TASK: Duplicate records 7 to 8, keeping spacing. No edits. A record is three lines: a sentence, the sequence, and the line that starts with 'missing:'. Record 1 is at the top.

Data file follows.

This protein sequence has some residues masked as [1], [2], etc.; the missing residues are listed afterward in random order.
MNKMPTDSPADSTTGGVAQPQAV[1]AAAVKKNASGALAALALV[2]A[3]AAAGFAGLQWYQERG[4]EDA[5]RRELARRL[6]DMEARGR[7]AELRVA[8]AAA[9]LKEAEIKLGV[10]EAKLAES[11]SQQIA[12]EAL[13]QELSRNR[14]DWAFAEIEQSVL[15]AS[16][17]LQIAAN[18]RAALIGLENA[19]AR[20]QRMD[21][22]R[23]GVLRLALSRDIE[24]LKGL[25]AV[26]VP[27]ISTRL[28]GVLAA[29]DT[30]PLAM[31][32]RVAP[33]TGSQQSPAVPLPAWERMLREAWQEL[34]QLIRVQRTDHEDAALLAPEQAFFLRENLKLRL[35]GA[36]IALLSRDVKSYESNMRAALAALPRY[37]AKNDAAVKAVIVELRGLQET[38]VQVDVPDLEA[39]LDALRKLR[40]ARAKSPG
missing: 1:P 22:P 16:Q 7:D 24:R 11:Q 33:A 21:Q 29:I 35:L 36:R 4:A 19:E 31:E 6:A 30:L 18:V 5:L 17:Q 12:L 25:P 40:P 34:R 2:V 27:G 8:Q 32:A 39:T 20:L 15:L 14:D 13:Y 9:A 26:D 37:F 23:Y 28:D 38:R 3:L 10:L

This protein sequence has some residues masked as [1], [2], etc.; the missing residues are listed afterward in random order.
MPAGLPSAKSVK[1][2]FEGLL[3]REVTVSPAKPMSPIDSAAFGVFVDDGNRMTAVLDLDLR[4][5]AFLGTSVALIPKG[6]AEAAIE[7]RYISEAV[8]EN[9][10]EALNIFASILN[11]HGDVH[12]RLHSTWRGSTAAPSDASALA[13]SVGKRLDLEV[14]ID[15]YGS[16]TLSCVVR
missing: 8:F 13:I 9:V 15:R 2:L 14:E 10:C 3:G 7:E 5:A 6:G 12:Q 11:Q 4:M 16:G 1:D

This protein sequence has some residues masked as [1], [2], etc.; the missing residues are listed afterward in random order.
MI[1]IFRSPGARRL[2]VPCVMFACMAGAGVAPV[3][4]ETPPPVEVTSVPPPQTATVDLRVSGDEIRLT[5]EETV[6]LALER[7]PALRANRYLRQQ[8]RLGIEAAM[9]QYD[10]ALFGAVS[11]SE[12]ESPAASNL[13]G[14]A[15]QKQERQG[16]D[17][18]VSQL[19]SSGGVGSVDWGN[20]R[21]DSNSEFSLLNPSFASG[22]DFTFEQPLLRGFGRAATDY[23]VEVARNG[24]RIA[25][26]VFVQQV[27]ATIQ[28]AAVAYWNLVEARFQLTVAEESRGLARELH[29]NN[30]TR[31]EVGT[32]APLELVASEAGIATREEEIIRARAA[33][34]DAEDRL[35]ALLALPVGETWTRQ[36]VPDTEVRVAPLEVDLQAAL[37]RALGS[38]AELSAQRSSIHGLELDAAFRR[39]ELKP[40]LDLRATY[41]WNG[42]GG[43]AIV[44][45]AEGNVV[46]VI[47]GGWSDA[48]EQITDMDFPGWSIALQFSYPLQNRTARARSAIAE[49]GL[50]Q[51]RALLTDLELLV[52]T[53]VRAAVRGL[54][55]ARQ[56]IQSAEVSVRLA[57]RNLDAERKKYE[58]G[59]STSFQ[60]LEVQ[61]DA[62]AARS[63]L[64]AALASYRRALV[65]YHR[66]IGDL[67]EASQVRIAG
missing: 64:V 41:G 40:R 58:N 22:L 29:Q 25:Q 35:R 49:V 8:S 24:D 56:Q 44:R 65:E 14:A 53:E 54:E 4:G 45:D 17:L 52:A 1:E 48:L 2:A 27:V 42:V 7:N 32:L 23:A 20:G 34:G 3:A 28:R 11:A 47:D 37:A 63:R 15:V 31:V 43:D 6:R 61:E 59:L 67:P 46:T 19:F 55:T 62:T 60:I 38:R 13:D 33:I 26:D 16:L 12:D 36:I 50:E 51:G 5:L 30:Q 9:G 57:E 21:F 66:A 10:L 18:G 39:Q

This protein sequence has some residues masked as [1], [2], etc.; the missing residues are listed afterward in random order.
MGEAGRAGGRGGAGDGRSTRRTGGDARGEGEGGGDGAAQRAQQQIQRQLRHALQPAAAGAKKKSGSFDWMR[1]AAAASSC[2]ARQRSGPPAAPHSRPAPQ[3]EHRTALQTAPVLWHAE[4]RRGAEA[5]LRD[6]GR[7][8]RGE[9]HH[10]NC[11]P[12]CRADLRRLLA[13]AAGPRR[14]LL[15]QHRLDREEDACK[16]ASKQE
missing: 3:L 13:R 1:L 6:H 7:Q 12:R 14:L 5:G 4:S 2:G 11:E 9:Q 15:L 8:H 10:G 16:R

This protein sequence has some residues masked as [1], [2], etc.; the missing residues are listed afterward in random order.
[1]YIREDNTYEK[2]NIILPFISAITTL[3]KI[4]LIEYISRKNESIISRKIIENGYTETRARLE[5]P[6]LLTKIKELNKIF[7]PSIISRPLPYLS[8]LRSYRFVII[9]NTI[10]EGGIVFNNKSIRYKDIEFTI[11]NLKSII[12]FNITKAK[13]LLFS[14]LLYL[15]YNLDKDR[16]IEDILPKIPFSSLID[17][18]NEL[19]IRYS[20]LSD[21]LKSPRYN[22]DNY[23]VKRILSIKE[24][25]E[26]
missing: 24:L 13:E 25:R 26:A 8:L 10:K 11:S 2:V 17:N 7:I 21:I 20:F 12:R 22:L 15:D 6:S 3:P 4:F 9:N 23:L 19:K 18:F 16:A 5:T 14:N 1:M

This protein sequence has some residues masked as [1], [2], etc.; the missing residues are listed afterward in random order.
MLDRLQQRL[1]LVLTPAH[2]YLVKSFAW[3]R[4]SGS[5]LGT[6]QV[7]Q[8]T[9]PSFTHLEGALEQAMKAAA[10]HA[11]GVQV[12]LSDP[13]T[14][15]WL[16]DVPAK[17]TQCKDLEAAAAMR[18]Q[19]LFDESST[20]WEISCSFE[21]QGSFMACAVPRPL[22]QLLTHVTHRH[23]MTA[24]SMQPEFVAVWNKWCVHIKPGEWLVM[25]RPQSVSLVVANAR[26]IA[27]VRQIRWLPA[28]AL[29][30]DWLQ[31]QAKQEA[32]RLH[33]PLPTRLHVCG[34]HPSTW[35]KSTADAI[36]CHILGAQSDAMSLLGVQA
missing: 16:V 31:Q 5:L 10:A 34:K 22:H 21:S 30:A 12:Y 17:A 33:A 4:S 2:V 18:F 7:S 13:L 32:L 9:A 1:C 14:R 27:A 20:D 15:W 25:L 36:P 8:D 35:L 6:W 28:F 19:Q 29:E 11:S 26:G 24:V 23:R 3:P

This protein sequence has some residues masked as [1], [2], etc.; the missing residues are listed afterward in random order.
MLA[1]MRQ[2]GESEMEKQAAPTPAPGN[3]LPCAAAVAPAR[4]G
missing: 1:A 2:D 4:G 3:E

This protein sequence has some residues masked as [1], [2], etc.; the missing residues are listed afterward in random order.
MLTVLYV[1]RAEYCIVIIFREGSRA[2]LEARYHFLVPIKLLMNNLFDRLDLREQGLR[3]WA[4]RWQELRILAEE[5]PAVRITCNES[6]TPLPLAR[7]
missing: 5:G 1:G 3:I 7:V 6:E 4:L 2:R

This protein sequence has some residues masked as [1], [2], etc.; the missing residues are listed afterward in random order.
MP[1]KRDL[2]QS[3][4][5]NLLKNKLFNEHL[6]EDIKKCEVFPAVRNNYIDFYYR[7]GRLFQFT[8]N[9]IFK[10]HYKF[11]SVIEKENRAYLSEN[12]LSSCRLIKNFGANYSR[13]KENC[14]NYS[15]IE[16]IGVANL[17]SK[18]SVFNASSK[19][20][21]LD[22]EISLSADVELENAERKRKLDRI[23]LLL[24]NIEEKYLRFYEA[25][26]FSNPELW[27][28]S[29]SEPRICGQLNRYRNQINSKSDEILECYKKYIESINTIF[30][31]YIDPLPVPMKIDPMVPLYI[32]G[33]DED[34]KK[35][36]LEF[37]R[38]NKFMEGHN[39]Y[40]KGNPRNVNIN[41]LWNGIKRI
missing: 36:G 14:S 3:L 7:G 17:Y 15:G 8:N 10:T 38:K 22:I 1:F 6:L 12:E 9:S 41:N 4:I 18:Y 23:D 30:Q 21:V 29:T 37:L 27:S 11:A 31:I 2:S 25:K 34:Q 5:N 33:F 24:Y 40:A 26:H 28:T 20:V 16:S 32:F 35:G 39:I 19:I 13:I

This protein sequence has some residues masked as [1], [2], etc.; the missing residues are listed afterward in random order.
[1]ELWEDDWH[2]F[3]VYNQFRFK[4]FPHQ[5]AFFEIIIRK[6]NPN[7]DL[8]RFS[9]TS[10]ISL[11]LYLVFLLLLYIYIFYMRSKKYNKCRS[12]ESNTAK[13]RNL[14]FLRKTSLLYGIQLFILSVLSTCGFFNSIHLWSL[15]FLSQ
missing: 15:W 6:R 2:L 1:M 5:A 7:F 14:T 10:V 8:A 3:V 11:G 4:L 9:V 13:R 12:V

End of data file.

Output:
This protein sequence has some residues masked as [1], [2], etc.; the missing residues are listed afterward in random order.
MLA[1]MRQ[2]GESEMEKQAAPTPAPGN[3]LPCAAAVAPAR[4]G
missing: 1:A 2:D 4:G 3:E

This protein sequence has some residues masked as [1], [2], etc.; the missing residues are listed afterward in random order.
MLTVLYV[1]RAEYCIVIIFREGSRA[2]LEARYHFLVPIKLLMNNLFDRLDLREQGLR[3]WA[4]RWQELRILAEE[5]PAVRITCNES[6]TPLPLAR[7]
missing: 5:G 1:G 3:I 7:V 6:E 4:L 2:R